When assessing the impact of low interest rates on the proportion of zombie firms, it is important to bear in mind that interest rates respond to the performance of the economy. Low interest rates do not in and of themselves cause weak earnings growth, it is the sluggish economy that erodes the profitability of firms. Even though a low interest rate environment may prevent the weakest of firms from collapsing altogether, a decline in risk-free interest rates does not distort relative prices on financial markets.
The overall interest rate path is also observable in the implicit rates paid by firms (interest expenditures relative to debt) which, at least when taken as averages, follow a logic similar to market rates, which may however soon be significantly higherInterest expenditures and interest rates not only include bank loans but also all other debt instruments (bonds, trade credits, derivatives). Furthermore, interest expenditures and debt may not match, as interest expenditures are calculated on an annual basis and debt at year’s end.. The interest rate margin between zombie firms and non-zombies seems to have remained constant in recent years, at approximately 1%. This margin is also similar across sectors, indicating that Finland will be spared from a phenomenon that plagued Japan in the 1990s, where banks subsidised at least a portion of zombie firms by granting them discounted rates on loans.
Weakly profitable firms who satisfy the zombie definition are heavily indebted – even up to five times more so – when measured up against other firms by inspecting value added. When adjusted against firms’ balance sheets, this disparity is much smaller, at approximately 50%. In any case, the interest rate path remains of particular concern to zombie firms. Not only may sudden rate hikes prove fatal for many zombie firms, but this would leave banks holding loan losses and nonperforming receivables.For risk estimates, see Storz, Manuela, Koetter, Michael, Setzer, Ralph & Westphal, Andreas (2017) ‘Do we want these two to tango? On zombie firms and stressed banks in Europe’, IWH Discussion Papers 13/2017. Another issue lies in the fact that zombies are somewhat overrepresented among large firms. In instances of ‘too big to fail’, a variety of non-performance related factors, such as regional politics or employment concerns, may determine the ultimate fate of zombies.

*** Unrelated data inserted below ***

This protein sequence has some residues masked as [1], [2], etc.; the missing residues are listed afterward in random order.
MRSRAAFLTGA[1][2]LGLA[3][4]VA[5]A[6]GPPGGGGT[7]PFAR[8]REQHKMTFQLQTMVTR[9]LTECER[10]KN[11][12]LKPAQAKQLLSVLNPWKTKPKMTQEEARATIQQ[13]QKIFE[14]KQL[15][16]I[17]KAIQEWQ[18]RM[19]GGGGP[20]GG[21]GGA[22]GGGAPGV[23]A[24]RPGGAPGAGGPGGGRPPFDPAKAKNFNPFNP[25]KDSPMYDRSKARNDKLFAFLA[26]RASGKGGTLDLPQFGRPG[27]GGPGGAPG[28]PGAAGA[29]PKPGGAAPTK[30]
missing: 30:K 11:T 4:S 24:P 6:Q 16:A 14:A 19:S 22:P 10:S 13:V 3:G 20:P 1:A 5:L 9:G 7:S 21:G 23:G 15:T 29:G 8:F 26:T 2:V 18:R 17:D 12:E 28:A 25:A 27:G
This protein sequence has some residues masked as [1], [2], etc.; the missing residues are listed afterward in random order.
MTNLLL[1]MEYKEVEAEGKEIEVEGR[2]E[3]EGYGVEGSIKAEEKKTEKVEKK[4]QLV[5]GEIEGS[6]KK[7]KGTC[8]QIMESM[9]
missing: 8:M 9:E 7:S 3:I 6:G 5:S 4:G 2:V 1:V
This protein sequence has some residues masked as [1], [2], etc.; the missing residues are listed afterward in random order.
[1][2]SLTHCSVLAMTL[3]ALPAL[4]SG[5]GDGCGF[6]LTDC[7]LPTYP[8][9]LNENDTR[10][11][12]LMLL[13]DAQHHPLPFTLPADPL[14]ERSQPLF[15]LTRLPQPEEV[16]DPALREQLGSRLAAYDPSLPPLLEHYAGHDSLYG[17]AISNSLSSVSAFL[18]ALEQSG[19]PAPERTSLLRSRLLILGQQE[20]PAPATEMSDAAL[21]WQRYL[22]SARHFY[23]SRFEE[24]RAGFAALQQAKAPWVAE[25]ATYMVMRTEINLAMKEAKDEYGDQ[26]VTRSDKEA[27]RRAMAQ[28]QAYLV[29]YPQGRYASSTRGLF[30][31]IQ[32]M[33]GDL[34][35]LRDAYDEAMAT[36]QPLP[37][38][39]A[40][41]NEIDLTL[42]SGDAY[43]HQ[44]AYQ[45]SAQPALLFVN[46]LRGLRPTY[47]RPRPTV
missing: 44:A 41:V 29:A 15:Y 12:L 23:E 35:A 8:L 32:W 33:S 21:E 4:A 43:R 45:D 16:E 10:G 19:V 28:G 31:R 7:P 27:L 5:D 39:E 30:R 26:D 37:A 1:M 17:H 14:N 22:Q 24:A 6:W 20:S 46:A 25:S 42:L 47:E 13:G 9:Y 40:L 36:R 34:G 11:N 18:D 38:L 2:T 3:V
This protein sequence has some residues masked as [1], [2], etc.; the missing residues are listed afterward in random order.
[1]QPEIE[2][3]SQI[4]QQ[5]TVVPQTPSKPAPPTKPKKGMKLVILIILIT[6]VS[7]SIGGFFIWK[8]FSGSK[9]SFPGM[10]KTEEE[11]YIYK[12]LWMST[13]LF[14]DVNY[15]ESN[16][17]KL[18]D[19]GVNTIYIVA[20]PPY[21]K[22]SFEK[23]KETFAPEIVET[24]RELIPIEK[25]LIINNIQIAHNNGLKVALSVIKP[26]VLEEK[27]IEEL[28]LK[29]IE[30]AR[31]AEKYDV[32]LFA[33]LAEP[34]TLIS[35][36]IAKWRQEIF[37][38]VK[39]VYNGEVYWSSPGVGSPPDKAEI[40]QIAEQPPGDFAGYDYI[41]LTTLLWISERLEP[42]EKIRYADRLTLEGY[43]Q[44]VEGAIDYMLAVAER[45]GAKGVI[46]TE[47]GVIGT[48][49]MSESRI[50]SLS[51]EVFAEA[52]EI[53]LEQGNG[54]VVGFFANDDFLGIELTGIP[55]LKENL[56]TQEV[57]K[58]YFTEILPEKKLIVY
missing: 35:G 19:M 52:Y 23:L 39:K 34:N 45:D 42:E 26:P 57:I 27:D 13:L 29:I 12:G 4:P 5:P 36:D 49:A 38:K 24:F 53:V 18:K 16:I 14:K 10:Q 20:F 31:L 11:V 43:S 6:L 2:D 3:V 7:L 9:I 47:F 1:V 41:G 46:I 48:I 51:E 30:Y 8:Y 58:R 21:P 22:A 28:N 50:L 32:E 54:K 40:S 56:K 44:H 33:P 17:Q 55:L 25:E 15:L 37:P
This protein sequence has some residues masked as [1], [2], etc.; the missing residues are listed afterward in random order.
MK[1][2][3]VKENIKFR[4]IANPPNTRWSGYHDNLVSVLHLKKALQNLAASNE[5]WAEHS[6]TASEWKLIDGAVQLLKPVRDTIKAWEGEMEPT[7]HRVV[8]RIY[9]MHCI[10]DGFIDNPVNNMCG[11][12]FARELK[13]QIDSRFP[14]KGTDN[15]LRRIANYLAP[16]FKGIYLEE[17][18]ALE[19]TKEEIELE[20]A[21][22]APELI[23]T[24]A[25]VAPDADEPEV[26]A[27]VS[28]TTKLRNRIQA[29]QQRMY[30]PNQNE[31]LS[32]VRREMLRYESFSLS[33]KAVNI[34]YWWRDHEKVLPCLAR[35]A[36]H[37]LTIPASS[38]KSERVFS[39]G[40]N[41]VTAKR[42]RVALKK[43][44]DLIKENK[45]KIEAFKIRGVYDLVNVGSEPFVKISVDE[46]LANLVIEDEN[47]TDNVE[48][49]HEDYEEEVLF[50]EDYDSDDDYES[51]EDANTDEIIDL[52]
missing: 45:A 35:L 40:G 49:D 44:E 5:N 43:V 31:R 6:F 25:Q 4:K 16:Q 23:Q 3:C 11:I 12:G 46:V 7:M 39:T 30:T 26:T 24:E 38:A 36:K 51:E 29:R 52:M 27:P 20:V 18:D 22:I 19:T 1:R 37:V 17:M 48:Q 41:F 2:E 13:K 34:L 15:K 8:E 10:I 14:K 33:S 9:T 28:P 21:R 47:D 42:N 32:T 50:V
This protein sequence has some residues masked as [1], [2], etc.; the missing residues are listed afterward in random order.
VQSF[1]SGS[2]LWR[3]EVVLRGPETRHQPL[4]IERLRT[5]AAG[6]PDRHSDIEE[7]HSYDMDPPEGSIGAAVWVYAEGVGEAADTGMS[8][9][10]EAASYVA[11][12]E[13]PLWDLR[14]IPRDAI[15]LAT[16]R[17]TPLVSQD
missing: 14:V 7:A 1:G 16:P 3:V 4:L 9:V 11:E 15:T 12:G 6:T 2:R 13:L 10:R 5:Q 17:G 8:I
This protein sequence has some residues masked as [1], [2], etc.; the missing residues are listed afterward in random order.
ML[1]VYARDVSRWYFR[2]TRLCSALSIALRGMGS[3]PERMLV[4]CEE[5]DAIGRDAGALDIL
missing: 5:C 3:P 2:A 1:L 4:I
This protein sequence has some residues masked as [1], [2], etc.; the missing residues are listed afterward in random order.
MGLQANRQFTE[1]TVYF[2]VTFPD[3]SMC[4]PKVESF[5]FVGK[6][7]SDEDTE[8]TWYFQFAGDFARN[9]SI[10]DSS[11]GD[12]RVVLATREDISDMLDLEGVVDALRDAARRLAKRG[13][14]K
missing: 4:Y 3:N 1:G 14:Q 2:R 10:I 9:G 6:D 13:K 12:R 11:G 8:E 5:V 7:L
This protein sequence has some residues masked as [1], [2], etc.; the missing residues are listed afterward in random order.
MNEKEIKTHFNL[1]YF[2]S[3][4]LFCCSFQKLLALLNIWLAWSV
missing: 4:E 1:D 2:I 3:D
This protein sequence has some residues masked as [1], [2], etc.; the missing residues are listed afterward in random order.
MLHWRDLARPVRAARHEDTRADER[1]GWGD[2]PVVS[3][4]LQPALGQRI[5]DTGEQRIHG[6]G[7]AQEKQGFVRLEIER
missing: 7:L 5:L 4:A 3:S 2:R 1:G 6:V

The outlook of the economy is evaluated all too often with crude instruments such as aggregate values and averages, while much which affects the health of the economy actually happens beneath the surface. The rise of weakly profitable firms is one such example, and might in the future lead to weaker productivity growth and various disturbances on the financial markets. Policymakers should therefore become increasingly vigilant regarding prolonged periods of weak corporate sector profitability. Our analysis raised government business subsidies as only one possible contributing factor, but others exist. These might include barriers to entry, cartels, deficiencies in the competitive tendering of public services and so forth. Other issues might be related to corporate taxation, whose impact may have been underestimated by focusing on localised deadweight losses instead of assessing their aggregate effects on the economy.